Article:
A new government has not yet been established in Israel. If to judge by the volume of headlines emitting from the chambers of negotiations, it appears that this will yet take some time. The debates keep on going, each facet of the coalition pulling in its own favor.
We have no intention here to worm our way into the inner negotiations and their many aspects but whoever attempts to keep track of the goings on, cannot help noting the extensive hypocrisy and incitement suffusing the discussions.
"In contrast to what took place in the previous government which was determined to harm the chareidi public, and did indeed, succeed, this upcoming government does not want to hurt any sector," were the worlds of MK Rabbi Uri Maklev to a Yated interviewer.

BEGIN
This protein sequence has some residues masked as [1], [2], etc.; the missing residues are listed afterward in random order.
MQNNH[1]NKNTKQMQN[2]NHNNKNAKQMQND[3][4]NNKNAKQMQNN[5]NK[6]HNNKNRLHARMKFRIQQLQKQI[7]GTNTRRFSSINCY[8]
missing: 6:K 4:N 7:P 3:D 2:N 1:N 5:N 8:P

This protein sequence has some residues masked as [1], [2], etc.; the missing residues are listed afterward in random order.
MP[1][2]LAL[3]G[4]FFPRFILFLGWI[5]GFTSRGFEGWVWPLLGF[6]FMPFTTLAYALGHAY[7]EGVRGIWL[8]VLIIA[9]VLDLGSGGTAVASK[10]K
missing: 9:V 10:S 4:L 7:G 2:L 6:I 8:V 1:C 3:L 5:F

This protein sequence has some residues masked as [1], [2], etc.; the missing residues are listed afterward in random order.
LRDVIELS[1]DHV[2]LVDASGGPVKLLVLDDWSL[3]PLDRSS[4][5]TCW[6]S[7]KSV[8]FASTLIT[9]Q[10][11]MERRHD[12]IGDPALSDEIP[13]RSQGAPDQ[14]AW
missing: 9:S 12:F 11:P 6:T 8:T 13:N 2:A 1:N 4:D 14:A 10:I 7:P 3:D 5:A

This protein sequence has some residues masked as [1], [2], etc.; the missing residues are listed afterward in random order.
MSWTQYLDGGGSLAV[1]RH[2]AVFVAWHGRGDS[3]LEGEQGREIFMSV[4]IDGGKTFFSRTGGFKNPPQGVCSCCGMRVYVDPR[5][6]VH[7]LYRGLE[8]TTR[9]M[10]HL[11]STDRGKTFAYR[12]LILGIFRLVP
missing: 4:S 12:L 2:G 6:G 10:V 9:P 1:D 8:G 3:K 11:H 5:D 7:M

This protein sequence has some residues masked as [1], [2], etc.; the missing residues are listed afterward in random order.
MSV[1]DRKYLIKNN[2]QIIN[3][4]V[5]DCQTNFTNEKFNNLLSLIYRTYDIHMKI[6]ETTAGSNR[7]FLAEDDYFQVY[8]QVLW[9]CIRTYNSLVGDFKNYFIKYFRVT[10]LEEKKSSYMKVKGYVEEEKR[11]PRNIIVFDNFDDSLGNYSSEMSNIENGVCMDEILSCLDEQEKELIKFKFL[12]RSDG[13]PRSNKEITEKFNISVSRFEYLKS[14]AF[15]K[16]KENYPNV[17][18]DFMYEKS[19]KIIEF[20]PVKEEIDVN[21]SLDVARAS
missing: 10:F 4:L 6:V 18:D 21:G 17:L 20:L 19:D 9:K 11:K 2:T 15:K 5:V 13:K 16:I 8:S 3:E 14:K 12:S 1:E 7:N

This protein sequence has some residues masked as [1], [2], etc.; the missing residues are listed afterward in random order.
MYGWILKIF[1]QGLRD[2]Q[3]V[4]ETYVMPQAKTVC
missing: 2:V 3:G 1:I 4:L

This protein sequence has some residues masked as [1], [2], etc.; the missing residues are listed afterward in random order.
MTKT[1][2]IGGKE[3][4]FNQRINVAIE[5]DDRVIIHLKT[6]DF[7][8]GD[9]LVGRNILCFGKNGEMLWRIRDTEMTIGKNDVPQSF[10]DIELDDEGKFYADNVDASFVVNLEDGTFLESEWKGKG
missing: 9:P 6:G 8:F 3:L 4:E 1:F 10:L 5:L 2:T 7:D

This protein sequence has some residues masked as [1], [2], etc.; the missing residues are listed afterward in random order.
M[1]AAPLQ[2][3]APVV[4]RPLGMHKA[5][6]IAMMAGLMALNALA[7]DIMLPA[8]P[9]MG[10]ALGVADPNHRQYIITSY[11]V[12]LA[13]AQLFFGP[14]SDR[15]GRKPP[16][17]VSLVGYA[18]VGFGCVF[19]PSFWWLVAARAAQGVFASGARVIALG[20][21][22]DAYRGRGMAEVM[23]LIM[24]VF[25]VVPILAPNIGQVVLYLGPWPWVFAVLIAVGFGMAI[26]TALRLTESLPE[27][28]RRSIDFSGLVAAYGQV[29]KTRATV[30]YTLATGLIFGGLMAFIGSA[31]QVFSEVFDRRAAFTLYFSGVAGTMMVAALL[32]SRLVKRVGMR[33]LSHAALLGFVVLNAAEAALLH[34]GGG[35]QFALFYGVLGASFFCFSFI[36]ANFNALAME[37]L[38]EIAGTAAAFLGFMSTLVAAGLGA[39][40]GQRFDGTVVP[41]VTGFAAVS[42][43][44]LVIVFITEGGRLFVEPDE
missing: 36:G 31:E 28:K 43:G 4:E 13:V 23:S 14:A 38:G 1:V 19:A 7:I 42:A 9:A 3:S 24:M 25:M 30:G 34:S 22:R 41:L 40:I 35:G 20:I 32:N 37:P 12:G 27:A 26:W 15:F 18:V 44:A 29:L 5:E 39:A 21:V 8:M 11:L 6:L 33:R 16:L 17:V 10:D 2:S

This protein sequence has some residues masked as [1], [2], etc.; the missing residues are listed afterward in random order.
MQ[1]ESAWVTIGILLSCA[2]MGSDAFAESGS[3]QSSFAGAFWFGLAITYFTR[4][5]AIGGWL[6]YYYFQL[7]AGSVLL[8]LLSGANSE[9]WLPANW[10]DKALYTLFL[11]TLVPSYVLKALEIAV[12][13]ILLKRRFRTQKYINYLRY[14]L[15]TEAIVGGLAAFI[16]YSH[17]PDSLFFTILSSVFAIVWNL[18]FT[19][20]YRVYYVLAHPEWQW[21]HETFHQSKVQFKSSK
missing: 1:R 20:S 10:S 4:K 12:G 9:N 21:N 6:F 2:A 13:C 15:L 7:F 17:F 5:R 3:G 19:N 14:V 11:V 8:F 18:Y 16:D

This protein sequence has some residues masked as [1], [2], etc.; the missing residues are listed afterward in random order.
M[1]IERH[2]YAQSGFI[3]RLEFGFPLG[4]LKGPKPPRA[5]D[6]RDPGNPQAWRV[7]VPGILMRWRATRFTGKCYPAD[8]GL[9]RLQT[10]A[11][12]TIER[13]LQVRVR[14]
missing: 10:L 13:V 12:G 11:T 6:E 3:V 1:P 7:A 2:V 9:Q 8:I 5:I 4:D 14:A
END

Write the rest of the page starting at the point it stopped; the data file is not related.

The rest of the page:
"The same goes to those who voted against us. They will maintain their present status.
He clarifies the necessary changes which this government hopes to introduce. "What will happen is that a sector which was challenged and discriminated against for the past year and a half, will receive its just due.
"There is another difference: As opposed to the previous government which persecuted and hounded all of its own, with the ministers of Treasury, Transportation, Communications, together with Religious Services, inciting and victimizing us nonstop, in this upcoming government, the provocation will not come from within the government."
When Rabbi Maklev talks about the need for improvement, he is referring to a list of issues through which the previous government trampled upon the rights of the chareidi public. For example: the budget for yeshivos and religious education. "'The previous government gnawed away and chipped chunkfuls without offering a minimal restitution or equality vis a vis the budget of general education and academic studies."